Named for General Casimer Pulaski, the Polish hero who was mortally wounded at the siege of Savannah, 1779, Fort Pulaski was built in accordance with plans by General Simon Bernard, formerly chief engineer under Napoleon. Begun in 1829 and completed in 1847, the Fort was constructed principally under Lt. J. F. K. Mansfield. There Lt. Robert E. Lee saw his first service after graduation from West Point.
Fort Pulaski was never garrisoned until its seizure by Georgia troops in January, 1861, to prevent occupation by Federal forces. On April 10, 1862, Federal batteries on Tybee Island commenced the bombardment of Fort Pulaski. After 30 hours of bombardment as a result of which the walls were breached and its guns disabled, Col. Charles H. Olmstead surrendered the Fort. The bombardment marked the first effective use of rifled cannon against a masonry fortification and constituted an epoch in military history.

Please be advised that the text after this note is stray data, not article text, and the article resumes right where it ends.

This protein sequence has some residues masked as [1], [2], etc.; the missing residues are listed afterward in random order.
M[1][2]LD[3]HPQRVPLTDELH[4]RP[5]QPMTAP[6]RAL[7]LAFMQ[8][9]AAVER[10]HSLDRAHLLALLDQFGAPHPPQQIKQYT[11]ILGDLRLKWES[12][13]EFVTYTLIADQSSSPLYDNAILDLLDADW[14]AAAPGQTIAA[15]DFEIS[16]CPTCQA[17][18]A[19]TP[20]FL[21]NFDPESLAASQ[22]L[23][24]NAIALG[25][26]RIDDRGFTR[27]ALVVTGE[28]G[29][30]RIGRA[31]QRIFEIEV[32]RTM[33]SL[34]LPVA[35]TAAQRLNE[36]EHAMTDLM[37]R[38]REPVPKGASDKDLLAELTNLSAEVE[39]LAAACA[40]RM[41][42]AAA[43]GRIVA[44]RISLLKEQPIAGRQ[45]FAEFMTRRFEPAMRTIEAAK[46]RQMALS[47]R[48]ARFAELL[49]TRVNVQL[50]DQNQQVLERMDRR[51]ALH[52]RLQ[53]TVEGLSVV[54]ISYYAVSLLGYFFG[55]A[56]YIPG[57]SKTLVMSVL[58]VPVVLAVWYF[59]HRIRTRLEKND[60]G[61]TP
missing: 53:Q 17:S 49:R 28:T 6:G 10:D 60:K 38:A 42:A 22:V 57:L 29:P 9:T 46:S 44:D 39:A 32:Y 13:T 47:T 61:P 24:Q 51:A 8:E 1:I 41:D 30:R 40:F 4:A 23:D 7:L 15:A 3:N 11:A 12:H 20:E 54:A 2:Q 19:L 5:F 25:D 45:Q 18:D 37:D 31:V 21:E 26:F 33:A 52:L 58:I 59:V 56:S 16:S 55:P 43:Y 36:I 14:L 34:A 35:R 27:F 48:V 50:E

Abandoned by 1885, Fort Pulaski became a National Monument in 1924 and was placed under the National Park Service in 1933.